I’ll start you off on the extreme left hand side of the screen. This is called the Binder. If you can’t see the binder, just click on the icon on the top left that looks like a blue spiral notebook. Imagine the Binder just like a looseleaf binder, something you can hold all of the “sheets” of your project. One thing to note here, pages are meaningless in Scrivener. Because you can compile for both print and e-book from Scrivener, don’t even start to think of these as pages. If you do, you might end up confusing yourself! Once you get to adding new things to your binder, you’ll see a small arrow on the left side of some of your elements. This simply means that there are more “child” documents that “belong” underneath that document. To be able to see what’s nestled inside, just click the arrow which will expand and show you the documents under it.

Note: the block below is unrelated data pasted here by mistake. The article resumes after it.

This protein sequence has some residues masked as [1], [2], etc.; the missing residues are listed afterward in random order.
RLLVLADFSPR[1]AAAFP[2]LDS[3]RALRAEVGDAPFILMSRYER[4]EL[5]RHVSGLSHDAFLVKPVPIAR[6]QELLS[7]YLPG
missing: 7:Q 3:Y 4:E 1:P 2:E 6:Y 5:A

So, the first thing you see in your binder is Novel Format, which is of course the template you chose when you started a new project. Next, you’ll see Manuscript, which you can rename to the name of your novel, as I do, or just leave as is. To rename it, click on Manuscript, right click, then select Rename. Type in your chosen novel name and hit enter. Now, you may have noticed that when you clicked on Manuscript, the white empty space in the center of your screen has turned to what looks like corkboard. And, in fact, that’s what it’s called. But don’t panic! At the very top of the window (Change Editor View), in the middle, are three boxes, one that looks like three pieces of paper stacked on top of one another, one that looks like an actual corkboard with white note cards attached to it, and the third looks like a little outline. Just click on the left hand box, the one with the stacked sheets of paper, and your center will turn back to white again.